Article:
I asked Tyulenev what other challenges Russia faced in the field of HIV prevention and he instantly mentioned stigma. “We need to fight for our rights. We need to fight stigmatization. This is the main problem. But young people are more tolerant. In order to fight stigma, we need to start at school.” He explains that sexual education is needed, and that the pupils need to learn about different groups in society, which in turn will make them more tolerant. “Social media outlets like YouTube are working as information sources, but teachers who speak directly to students should do this, and teach how to be kind and make the world a better place.”

At the same conference, I also met with Gennady Roshchupkin, who has a background in AIDS Foundation East West and UNICEF, and is now working with key communities in HIV/AIDS response, and with the PrEP implementation in Eurasian Economic Commission region (EEC). In his conference presentation, he highlighted the situation in the former Soviet republics like Armenia. He quoted politicians and religious leaders demonising the LGBTQ community by calling them “a headache” and claiming they should be “exterminated”. But he also highlighted how the Baltic countries have chosen another path, making LGBTQ people more acceptable in the population. “Until 2014, there were no countries in the EEC which had a clear policy on the prevention for MSM and trans people, and since then HIV services has been created. At that time, MSM usually was mentioned in a second level policy document as a target group and it gave the possibility to get grants from the Global Fund, which was the main donor for key populations.

Roshchupkin also highlighted policy issues: “In 2014, the Global fund issued the Investment Guidance for Eastern Europe which required to use the Global Funds grands for transition from donor to national funding.” As for now, most countries recognize MSM as a key population for HIV prevention, but only two recognise transgender people as such. “Four countries started to fund work with MSM from the national budget. It shows that despite strong homophobia there is a way to make health policy responsive to LGBT health needs.“ He continues: “Homophobia is widely spread in Eastern Europe and Central Asia, it is not properly addressed in existing laws and health policy, and results in the continuing spread of HIV and STI:s among LGBT communities.” Since the health care system is part of a homophobic context, a large proportion of violations against LGBT people is committed by health care professionals. Tony Snizhko at RFSL continues on this topic:

If we talk about marginalised groups like gay men and trans people and sex workers, I really think that we have to recognise that there is a very high level of homophobia and transphobia within the health system. So even if health services are provided by the local hospital, many would never come there because it is a personal risk to be outed as gay, but also a risk for one’s job and for one’s family. Confidentiality does not really work in the health care system. There are some health services in Russia, but we have to be realistic about who can use those and if the community is aware that it can be used.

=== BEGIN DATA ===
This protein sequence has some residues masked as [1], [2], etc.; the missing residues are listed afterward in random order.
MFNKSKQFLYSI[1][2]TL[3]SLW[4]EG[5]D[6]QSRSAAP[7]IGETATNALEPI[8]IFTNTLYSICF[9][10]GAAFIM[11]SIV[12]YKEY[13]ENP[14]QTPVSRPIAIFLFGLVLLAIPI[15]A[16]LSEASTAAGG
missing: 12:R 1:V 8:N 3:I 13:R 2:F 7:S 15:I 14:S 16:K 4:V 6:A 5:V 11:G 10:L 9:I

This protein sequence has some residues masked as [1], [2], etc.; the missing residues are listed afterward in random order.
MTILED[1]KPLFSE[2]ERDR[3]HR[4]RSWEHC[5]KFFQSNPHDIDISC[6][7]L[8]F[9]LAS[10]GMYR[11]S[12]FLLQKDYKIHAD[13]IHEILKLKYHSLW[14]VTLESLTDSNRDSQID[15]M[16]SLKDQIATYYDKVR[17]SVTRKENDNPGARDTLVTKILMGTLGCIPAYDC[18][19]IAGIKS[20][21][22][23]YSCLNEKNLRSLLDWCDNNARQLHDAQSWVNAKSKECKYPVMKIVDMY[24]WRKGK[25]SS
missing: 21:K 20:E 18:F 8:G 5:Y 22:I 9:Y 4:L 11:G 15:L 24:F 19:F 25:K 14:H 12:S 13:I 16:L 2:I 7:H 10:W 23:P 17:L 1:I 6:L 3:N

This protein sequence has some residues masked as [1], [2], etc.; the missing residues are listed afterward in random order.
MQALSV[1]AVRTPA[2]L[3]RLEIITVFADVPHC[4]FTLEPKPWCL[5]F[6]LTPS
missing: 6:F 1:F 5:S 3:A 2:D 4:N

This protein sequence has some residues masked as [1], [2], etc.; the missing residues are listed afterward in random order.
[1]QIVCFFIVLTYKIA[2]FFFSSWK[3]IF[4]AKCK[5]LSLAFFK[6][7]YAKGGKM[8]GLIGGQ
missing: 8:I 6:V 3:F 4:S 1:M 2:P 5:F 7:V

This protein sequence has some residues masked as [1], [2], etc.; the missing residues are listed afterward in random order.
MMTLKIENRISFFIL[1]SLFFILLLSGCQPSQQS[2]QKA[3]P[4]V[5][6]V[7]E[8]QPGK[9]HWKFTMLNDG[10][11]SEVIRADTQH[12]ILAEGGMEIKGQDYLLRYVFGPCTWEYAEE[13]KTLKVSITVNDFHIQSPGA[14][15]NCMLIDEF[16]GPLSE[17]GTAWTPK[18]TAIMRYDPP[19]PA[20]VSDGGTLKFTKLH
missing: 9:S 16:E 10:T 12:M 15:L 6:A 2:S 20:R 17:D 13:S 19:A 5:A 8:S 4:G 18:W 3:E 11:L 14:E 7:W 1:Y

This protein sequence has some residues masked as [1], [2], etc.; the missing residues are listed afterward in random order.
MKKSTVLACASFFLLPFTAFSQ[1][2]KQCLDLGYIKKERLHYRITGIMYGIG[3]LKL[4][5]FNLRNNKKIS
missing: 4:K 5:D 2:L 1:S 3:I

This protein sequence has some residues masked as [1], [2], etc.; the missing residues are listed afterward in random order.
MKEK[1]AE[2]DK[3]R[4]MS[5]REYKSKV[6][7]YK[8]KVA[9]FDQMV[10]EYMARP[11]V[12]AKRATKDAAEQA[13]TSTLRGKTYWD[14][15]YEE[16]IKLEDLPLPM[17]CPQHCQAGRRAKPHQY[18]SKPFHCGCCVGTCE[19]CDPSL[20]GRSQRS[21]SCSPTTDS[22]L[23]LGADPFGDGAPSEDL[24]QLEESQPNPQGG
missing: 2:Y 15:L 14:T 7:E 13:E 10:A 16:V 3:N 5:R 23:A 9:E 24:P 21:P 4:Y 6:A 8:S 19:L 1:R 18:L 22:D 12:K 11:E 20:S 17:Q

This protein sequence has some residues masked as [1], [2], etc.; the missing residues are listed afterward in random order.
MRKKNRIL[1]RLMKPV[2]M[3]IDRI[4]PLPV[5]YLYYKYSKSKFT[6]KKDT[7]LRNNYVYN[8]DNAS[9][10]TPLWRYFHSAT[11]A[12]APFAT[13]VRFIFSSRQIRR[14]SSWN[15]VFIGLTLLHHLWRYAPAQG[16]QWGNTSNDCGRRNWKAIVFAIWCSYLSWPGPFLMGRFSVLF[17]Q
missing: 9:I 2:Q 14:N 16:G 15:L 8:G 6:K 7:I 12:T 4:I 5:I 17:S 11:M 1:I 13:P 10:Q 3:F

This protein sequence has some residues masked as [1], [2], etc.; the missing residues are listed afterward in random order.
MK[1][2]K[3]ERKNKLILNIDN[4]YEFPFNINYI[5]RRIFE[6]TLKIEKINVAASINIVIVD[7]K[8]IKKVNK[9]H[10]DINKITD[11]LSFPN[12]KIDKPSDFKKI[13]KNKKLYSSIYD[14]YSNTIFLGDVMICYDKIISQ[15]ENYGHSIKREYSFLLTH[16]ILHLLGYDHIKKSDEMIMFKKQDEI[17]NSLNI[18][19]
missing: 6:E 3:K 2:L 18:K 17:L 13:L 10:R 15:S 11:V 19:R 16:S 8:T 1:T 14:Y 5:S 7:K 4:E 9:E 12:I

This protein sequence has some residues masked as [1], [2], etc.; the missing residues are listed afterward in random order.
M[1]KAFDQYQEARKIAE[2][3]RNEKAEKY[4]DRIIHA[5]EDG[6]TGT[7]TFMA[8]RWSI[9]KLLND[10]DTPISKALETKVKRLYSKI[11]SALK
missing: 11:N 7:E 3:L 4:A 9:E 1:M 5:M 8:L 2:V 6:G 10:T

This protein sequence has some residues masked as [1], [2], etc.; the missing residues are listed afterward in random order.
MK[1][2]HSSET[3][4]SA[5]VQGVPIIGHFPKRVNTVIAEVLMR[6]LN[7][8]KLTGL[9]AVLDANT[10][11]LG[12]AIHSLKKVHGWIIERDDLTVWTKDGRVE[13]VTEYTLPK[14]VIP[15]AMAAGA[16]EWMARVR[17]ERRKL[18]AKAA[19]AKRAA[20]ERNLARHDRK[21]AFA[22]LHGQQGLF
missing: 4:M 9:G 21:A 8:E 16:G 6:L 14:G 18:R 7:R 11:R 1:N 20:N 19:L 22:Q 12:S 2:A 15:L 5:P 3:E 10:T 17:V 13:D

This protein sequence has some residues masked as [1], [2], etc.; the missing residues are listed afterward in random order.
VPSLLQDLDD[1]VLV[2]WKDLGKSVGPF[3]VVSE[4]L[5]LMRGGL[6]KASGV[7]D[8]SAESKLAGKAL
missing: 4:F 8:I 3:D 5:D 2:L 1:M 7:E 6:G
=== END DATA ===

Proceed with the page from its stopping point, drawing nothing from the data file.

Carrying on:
AIDS Foundation East West discuss and present an early Russian safer sex campaign.

A brighter future

In a political setting where The Ministry of Education and Science deems the word “condom” too controversial for a World AIDS Day campaign, it is hard for me, as an outsider, to be hopeful. Dollen disagrees with me, which makes me happy:

One positive change, both within the church but also in the population of Russia, is that there is a significantly more tolerant attitude towards people living with HIV compared to 20 years ago. The situation for people living with HIV is of course not easy, but compared to the late 1990s, when they in some cities couldn’t ride the bus, things have changed for the better. Our system changes, but slow. Step by step. We have enough capacity, we’ve done a lot of things, very interesting and successful programs. If we can uphold the programs and show everyone what we do, maybe we can change the situation. I am optimistic. This optimism is shared by Snizhko in regards to the rise of activism, by Tyulenev for the introduction of PrEP and free treatment, and by Roshchupkin for the highlighting of MSM in HIV prevention in parts of the EEC since 2014.


The full documentary Outreach (2001) by Nicklas Dennermalm.



Published: 2019-12-02